Is this getting to be a trend?
Critical thinking about a lot of the stuff that stumbles down the pike, claiming to be “science”?
The problems with nutrition science begin with how most of its research is conducted. The vast majority of nutrition studies are observational in nature — scientists look at people who eat certain foods and examine how their health compares with the health of people who don’t eat those foods or eat them at different frequencies. But as I reported earlier this year, these sorts of studies have a high chance of being wrong. Very wrong.
In 2011, statisticians S. Stanley Young and Alan Karr teamed up to analyze twelve randomized clinical trials that scrutinized the results of 52 observational studies. Most of the observational studies showed various vitamin supplements to produce positive health outcomes. However, the superior clinical trials disagreed.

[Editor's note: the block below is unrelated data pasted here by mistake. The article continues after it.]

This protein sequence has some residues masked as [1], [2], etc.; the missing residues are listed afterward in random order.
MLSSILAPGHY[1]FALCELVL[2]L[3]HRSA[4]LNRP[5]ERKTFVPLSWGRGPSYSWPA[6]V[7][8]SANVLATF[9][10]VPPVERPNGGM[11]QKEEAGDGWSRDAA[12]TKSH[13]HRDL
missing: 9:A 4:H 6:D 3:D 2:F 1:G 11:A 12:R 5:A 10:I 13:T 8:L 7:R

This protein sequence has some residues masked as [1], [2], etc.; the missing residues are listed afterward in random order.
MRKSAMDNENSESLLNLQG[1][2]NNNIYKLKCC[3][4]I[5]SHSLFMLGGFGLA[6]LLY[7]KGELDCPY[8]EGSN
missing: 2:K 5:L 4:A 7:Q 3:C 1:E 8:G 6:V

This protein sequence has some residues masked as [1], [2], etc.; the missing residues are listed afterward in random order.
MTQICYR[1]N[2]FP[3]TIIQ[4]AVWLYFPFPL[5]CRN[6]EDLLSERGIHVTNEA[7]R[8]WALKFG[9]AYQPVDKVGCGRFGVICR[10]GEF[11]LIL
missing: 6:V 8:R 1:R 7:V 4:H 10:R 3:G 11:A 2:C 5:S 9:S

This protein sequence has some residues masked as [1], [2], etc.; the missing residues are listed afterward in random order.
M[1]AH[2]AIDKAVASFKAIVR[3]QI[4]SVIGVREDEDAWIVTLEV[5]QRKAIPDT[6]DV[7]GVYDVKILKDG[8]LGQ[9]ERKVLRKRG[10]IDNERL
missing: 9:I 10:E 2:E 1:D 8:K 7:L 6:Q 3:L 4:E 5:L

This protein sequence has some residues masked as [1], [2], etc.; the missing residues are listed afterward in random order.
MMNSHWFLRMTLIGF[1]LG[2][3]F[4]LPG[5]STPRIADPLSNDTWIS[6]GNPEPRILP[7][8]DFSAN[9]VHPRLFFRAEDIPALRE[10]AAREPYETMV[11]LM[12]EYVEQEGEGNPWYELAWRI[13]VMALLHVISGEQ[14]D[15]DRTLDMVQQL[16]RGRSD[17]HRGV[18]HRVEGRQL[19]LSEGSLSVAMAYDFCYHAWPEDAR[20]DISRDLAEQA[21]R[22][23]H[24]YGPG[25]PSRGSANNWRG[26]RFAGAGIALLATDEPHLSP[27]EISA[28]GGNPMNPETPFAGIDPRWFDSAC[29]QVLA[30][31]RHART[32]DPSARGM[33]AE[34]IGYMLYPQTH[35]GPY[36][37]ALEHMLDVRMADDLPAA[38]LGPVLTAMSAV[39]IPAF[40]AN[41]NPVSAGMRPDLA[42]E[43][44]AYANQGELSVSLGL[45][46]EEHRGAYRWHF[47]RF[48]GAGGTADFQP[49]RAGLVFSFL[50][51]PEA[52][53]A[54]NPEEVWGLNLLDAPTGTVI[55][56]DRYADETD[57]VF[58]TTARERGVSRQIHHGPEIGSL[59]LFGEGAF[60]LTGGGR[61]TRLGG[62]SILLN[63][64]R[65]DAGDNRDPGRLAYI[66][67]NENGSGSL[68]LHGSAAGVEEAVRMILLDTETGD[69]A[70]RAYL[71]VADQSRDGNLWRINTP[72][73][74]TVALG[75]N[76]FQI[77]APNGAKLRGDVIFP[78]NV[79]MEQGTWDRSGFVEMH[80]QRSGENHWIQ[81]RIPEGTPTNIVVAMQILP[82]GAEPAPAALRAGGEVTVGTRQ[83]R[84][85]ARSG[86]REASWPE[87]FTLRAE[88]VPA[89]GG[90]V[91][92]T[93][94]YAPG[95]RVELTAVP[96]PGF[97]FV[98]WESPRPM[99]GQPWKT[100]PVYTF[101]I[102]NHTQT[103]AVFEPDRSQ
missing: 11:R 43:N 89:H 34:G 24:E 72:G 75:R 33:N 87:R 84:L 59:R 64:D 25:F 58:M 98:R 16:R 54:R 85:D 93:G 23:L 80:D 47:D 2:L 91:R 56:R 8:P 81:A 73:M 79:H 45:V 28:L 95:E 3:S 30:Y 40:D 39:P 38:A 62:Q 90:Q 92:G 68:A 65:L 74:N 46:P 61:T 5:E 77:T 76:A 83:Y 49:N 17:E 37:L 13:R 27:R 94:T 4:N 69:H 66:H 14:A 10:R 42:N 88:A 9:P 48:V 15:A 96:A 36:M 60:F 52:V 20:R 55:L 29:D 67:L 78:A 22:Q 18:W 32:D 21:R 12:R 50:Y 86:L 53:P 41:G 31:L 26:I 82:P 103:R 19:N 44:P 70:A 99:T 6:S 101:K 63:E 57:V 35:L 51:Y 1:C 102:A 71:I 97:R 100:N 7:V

“They all confirmed no claims in the direction of the observational claims,” Young and Karr revealed in Significance Magazine. “We repeat that figure: 0 out of 52. To put it another way, 100% of the observational claims failed to replicate. In fact, five claims (9.6%) are statistically significant in the clinical trials in the opposite direction to the observational claim.”
Observational studies are common in nutrition research because they are relatively cheap and easy to pull off. But you get what you pay for. These studies are often shoddy, primarily because they cannot effectively control for confounding variables. More.
Like I said before, science today needs way fewer cheerleaders and way more constructive critics.
See also: Clinical genetics mistakes don’t matter when lives don’t. And then it is amazing how the mistakes proliferate.
Journalist wonders, why Creation Museum inspires rage, Whole Foods scams don’t (sky fell last night too, by the way)
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